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  1. #1
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    Bottom insulation for SOBO thru

    I've been lurking on HF for a while and i recently pulled the trigger on a WBBB dl 1.0, to be used for a SOBO AT thru (yay!).

    Totally love the hammock but i'm having bottom insulation angst. I want the option to go to ground or use shelters etc. so initially i was going to use a gossamer gear ThinLight.

    Reconsidering since so many of ya'll swear by the UQs... For a thru it seems there would be a small weight penalty, a large jump in comfort and packability, but a decrease in versatility. Also, if that thing gets wet, i'm toast!

    Wondering who's done an AT thru with a hammock, what setup they used, and what weight UQ (e.g. summer vs. 3S) would be most appropriate, how you would have done it differently, etc.

    Leaning towards a TeWa at the moment but still not divorced from the pad idea. Any input welcome!

  2. #2
    Senior Member ChrisH's Avatar
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    I have never hiked the AT but if I were you I would carry a summer UQ and a torso pad of some sort just in case you have to G2G. CCF is fine but it's bulky. Reflectix packs up quite small (have to get a little creative sometimes) and it's almost as light. I wouldn't wanna be stuck on the trail without a backup plan of some sort for your my system.

  3. #3
    lattie11581's Avatar
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    Quote Originally Posted by EBC View Post
    Reconsidering since so many of ya'll swear by the UQs... For a thru it seems there would be a small weight penalty, a large jump in comfort and packability, but a decrease in versatility. Also, if that thing gets wet, i'm toast!
    I never hiked the AT but most of my outdoors comes in the ADKs by canoe.

    I made a 3/4 UQ out of 6oz climashield. (one layer only) it wieghs in at 1lb, 6 oz. I've had it out in the driveway at around 45 degrees. I have been wet in syn bags before and stayed warm. I tried a pad in my HH and it is a pain trying to get into that bottom entry and then on the pad. I also sweat so much that my bag was SOAKED. I also cut 5/8" holes in my pad to combat the condensation, i was still warm but also still wet in the morning. The low temps in the ADKs in Oct were in the 30's. Food for thought.
    Jason

  4. #4
    Senior Member Bearpaw's Avatar
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    I was a ground dweller when I thru-hiked the AT, but I've done longish hikes (7-15 days) with a set up that could work.

    Buy yourself a 3-season phoenix from Hammockgear.com or a Yeti from Warbonnet. Great 2/3 length underquilts that are both warm and comfortable.

    Then for the footbox, get a Gossamer Gear Nighlight Pad. I got the 3/4 length (60" long) and trimmed it down to about 48". It goes into the WB sleeve at the feet, and I fold it in half there. But if I need to go to ground, it makes for a tolerable night's rest. I did this last summer when I stayed at a campground on the Benton MacKaye Trail.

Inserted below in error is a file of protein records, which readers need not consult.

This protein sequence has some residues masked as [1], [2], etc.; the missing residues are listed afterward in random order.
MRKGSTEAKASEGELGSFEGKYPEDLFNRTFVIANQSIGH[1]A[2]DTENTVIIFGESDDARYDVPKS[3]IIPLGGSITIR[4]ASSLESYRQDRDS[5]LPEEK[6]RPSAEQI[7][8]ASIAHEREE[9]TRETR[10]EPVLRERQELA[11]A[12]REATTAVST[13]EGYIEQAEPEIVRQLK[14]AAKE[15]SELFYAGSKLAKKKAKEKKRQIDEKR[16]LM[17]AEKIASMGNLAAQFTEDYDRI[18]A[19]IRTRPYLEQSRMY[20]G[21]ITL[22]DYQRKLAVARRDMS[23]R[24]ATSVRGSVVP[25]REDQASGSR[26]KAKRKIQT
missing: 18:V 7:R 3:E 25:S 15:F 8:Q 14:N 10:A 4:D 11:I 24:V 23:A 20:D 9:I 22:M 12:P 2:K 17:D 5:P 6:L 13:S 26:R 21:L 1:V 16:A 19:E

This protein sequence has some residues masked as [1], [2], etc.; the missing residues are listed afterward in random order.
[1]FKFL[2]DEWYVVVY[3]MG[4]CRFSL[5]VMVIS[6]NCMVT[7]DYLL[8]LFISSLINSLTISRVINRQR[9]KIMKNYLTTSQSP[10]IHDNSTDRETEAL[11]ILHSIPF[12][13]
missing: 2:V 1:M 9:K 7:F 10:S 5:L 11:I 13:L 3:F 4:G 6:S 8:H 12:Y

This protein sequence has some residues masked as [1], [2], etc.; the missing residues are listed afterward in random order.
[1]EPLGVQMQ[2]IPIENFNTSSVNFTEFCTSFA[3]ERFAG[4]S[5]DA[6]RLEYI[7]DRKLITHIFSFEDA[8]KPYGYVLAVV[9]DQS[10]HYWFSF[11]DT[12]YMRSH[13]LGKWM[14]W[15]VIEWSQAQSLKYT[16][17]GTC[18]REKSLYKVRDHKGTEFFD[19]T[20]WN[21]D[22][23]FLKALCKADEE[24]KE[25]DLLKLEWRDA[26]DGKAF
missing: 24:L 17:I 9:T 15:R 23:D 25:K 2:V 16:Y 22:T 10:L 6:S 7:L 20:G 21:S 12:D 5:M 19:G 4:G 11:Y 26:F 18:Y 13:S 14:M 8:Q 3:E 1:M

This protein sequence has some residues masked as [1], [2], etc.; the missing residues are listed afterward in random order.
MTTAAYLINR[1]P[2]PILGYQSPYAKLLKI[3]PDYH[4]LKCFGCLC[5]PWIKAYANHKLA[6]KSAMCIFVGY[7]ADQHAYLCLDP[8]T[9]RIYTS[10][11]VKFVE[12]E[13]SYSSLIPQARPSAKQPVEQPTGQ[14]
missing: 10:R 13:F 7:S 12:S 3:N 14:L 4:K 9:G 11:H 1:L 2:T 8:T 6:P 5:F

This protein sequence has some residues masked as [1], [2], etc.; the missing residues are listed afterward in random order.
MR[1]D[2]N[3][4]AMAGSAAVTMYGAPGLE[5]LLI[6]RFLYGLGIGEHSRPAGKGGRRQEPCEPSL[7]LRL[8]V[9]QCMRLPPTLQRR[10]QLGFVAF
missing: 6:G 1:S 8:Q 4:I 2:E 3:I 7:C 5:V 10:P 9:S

It would make for a decent bail option to sleep in a shelter in really bad weather (which is about the only reason I would sleep in a shelter any more). For your feet, just place your empty pack under them.

  5. #5
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    Quote Originally Posted by Bearpaw View Post
    Buy yourself a 3-season phoenix from Hammockgear.com or a Yeti from Warbonnet. Great 2/3 length underquilts that are both warm and comfortable.

    Then for the footbox, get a Gossamer Gear Nighlight Pad. I got the 3/4 length (60" long) and trimmed it down to about 48". It goes into the WB sleeve at the feet, and I fold it in half there. But if I need to go to ground, it makes for a tolerable night's rest. I did this last summer when I stayed at a campground on the Benton MacKaye Trail.

    It would make for a decent bail option to sleep in a shelter in really bad weather (which is about the only reason I would sleep in a shelter any more). For your feet, just place your empty pack under them.
    Nicey! Thanks Bearpaw! That's exactly what i was thinking. Not the ultra lightest option but probably "safer". Recommend a 3 season rather than, say, a summer weight UQ with 1oz overfill?

  6. #6
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    Quote Originally Posted by ChrisH View Post
    I have never hiked the AT but if I were you I would carry a summer UQ and a torso pad of some sort just in case you have to G2G. CCF is fine but it's bulky. Reflectix packs up quite small (have to get a little creative sometimes) and it's almost as light. I wouldn't wanna be stuck on the trail without a backup plan of some sort for your my system.
    Good call. I'm all about a backup system!

  7. #7
    Senior Member Bearpaw's Avatar
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    Quote Originally Posted by EBC View Post
    Nicey! Thanks Bearpaw! That's exactly what i was thinking. Not the ultra lightest option but probably "safer". Recommend a 3 season rather than, say, a summer weight UQ with 1oz overfill?
    It gets below freezing pretty easily in the southern Appalachian Highlands by November. I'd go with a three season underquilt. You'll also appreciate it in the higher elevations in Maine and definitely in the Whites. Just my thoughts.

  8. #8
    Senior Member Cannibal's Avatar
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    HF Member "Coffee" is one of those weird southboundwards types.

    He did his southbound thru with a hammocks...mostly. He finished late and saw some pretty harsh stuff at the end. Hopefully he will see this thread and chime in. If not, I bet he'd answer a PM about a southbound thru. He's pretty proud of it.
    Trust nobody!

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